Kathmandu is one of the cities we have been looking forward to experiencing for awhile. From the prayer flags, stupas, mountains, and UNESCO sites there is so much to experience and see. Kathmandu did not disappoint and interestingly enough has had a huge tourism increase since the 2015 earthquake. Check out why more and more tourists are coming to Nepal with our complete guide of what to do in Kathmandu!
What to do in Kathmandu
Although this UNESCO site was dramatically damaged by the 2015 earthquake, Durbar Square is still one of the best places to visit in Kathmandu as well as an important cultural and religious hub of the nation. To enter the Hindu and Buddhist temple complex you must pay a fee of $10.
We found the Kumari Bahal structure (aka Temple of the Living Goddess) to be most intriguing since it is home to the young girl who is worshiped by locals as a living goddess from her early childhood until she goes through puberty when it is said she has become mortal and a new goddess is then selected through a tedious selection process. During the hours of 9 am -12 pm and 4 pm – 6 pm you can catch a glimpse of the living goddess on the third floor of the courtyard. Witnessing her presence is considered good luck. While Scott has mixed feelings about the life of the little girl, I still felt intrigued.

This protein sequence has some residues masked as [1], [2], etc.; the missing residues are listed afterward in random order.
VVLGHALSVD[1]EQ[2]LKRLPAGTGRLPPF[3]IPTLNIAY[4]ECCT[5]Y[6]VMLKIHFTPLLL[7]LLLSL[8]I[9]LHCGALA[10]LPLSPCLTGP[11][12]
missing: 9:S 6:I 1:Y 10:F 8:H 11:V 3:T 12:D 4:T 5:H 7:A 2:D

To learn more you can check out this piece by Vice News.
Many of the structures here are impressive. If you’re a history buff we recommend making sure you get a local guide to walk you through the square and share the rich history of the complex.
Patan Durbar Square
Another one of the three Durbar Squares located in the Kathmandu Valley and also a UNESCO World Heritage Site, Patan Durbar Square is a complex of several temples and is an open museum. Again, this site has suffered severe damage from the 2015 earthquake, but you are still able to walk through many of the buildings and read about the local history, religion, culture, and art.